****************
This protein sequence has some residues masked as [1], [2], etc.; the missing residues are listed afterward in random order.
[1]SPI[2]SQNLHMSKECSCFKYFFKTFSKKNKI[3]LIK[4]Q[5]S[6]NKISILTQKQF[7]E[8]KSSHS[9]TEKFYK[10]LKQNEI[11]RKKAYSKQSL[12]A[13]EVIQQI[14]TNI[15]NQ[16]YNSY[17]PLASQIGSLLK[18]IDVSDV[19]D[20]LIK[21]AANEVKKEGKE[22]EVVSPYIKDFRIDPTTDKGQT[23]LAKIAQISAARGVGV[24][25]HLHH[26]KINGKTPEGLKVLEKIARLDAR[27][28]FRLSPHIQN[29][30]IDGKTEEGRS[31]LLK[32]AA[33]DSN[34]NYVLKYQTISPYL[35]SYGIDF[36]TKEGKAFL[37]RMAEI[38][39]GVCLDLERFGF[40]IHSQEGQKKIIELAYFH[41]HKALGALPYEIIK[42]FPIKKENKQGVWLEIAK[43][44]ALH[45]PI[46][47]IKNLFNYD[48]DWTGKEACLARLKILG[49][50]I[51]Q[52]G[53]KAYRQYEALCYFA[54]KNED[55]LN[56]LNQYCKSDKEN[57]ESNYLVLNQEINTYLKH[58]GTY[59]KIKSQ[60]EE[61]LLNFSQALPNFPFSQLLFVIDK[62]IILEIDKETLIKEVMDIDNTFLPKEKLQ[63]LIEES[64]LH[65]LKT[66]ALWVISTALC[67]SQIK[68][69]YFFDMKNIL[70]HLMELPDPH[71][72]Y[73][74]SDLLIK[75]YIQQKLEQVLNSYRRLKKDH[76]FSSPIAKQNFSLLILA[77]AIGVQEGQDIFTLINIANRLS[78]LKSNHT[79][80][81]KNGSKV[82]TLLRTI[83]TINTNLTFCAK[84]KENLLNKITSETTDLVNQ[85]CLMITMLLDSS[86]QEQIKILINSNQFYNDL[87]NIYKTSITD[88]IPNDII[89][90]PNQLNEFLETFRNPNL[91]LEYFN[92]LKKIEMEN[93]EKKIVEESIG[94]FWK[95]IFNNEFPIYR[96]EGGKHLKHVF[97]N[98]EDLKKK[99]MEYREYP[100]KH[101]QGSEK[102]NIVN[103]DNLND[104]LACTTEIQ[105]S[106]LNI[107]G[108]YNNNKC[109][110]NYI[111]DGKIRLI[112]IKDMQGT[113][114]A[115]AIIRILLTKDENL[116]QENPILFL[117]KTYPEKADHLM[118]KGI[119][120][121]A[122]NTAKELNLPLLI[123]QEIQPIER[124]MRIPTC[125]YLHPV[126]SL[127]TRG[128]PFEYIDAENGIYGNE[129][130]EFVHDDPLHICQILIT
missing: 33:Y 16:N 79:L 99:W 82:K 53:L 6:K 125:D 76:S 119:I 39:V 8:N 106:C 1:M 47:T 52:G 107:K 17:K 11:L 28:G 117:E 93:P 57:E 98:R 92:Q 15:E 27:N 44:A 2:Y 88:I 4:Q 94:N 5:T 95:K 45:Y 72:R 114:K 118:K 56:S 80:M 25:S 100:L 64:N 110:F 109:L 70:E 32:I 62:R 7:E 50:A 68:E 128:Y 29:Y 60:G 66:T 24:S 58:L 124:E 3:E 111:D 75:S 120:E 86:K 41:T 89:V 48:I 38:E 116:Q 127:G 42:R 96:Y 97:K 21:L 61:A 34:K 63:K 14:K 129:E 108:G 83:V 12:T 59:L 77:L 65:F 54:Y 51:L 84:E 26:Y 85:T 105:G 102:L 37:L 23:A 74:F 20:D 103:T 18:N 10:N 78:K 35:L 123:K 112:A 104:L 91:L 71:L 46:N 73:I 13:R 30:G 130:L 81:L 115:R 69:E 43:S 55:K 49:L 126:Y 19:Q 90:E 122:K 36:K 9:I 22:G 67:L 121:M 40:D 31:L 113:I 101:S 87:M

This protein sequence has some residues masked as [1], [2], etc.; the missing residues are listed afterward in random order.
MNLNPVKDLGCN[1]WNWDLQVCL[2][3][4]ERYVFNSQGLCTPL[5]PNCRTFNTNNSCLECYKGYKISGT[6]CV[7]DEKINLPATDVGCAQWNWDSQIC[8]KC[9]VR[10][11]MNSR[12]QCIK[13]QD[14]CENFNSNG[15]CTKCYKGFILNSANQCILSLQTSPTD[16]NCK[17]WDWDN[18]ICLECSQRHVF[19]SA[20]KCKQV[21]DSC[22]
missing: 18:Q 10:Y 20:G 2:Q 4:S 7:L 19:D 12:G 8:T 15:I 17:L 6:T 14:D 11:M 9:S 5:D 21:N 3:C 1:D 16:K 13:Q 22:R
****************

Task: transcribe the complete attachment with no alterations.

This protein sequence has some residues masked as [1], [2], etc.; the missing residues are listed afterward in random order.
[1]SPI[2]SQNLHMSKECSCFKYFFKTFSKKNKI[3]LIK[4]Q[5]S[6]NKISILTQKQF[7]E[8]KSSHS[9]TEKFYK[10]LKQNEI[11]RKKAYSKQSL[12]A[13]EVIQQI[14]TNI[15]NQ[16]YNSY[17]PLASQIGSLLK[18]IDVSDV[19]D[20]LIK[21]AANEVKKEGKE[22]EVVSPYIKDFRIDPTTDKGQT[23]LAKIAQISAARGVGV[24][25]HLHH[26]KINGKTPEGLKVLEKIARLDAR[27][28]FRLSPHIQN[29][30]IDGKTEEGRS[31]LLK[32]AA[33]DSN[34]NYVLKYQTISPYL[35]SYGIDF[36]TKEGKAFL[37]RMAEI[38][39]GVCLDLERFGF[40]IHSQEGQKKIIELAYFH[41]HKALGALPYEIIK[42]FPIKKENKQGVWLEIAK[43][44]ALH[45]PI[46][47]IKNLFNYD[48]DWTGKEACLARLKILG[49][50]I[51]Q[52]G[53]KAYRQYEALCYFA[54]KNED[55]LN[56]LNQYCKSDKEN[57]ESNYLVLNQEINTYLKH[58]GTY[59]KIKSQ[60]EE[61]LLNFSQALPNFPFSQLLFVIDK[62]IILEIDKETLIKEVMDIDNTFLPKEKLQ[63]LIEES[64]LH[65]LKT[66]ALWVISTALC[67]SQIK[68][69]YFFDMKNIL[70]HLMELPDPH[71][72]Y[73][74]SDLLIK[75]YIQQKLEQVLNSYRRLKKDH[76]FSSPIAKQNFSLLILA[77]AIGVQEGQDIFTLINIANRLS[78]LKSNHT[79][80][81]KNGSKV[82]TLLRTI[83]TINTNLTFCAK[84]KENLLNKITSETTDLVNQ[85]CLMITMLLDSS[86]QEQIKILINSNQFYNDL[87]NIYKTSITD[88]IPNDII[89][90]PNQLNEFLETFRNPNL[91]LEYFN[92]LKKIEMEN[93]EKKIVEESIG[94]FWK[95]IFNNEFPIYR[96]EGGKHLKHVF[97]N[98]EDLKKK[99]MEYREYP[100]KH[101]QGSEK[102]NIVN[103]DNLND[104]LACTTEIQ[105]S[106]LNI[107]G[108]YNNNKC[109][110]NYI[111]DGKIRLI[112]IKDMQGT[113][114]A[115]AIIRILLTKDENL[116]QENPILFL[117]KTYPEKADHLM[118]KGI[119][120][121]A[122]NTAKELNLPLLI[123]QEIQPIER[124]MRIPTC[125]YLHPV[126]SL[127]TRG[128]PFEYIDAENGIYGNE[129][130]EFVHDDPLHICQILIT
missing: 33:Y 16:N 79:L 99:W 82:K 53:L 6:K 125:D 76:S 119:I 39:V 8:N 106:C 1:M 47:T 52:G 107:K 17:K 11:L 28:G 117:E 93:P 57:E 98:R 92:Q 15:E 27:N 44:A 2:Y 88:I 4:Q 94:N 5:T 95:K 45:Y 72:R 114:K 118:K 56:S 80:M 25:S 100:L 64:N 110:F 109:L 70:E 32:I 62:R 7:E 50:A 68:E 128:Y 29:Y 60:G 66:T 24:S 58:L 124:E 3:E 111:D 75:S 120:E 86:K 41:T 89:V 48:I 38:E 116:Q 127:G 42:R 96:Y 97:K 21:L 61:A 34:K 63:K 14:K 129:E 108:G 83:V 12:T 59:L 77:L 65:F 54:Y 51:L 84:E 26:Y 85:T 105:G 102:L 37:L 23:A 74:F 20:D 103:T 18:N 10:N 78:K 35:L 123:K 112:A 104:L 91:L 71:L 46:N 73:I 13:R 30:G 130:L 81:L 115:R 69:E 43:S 55:K 49:L 126:Y 19:Q 90:E 122:K 36:K 9:I 22:G 67:L 121:M 40:D 31:L 113:I 101:S 87:M

This protein sequence has some residues masked as [1], [2], etc.; the missing residues are listed afterward in random order.
MNLNPVKDLGCN[1]WNWDLQVCL[2][3][4]ERYVFNSQGLCTPL[5]PNCRTFNTNNSCLECYKGYKISGT[6]CV[7]DEKINLPATDVGCAQWNWDSQIC[8]KC[9]VR[10][11]MNSR[12]QCIK[13]QD[14]CENFNSNG[15]CTKCYKGFILNSANQCILSLQTSPTD[16]NCK[17]WDWDN[18]ICLECSQRHVF[19]SA[20]KCKQV[21]DSC[22]
missing: 18:Q 10:Y 20:G 2:Q 4:S 7:L 19:D 12:G 8:T 15:I 17:L 6:T 14:D 11:M 9:S 5:D 21:N 3:C 1:D 16:K 13:Q 22:R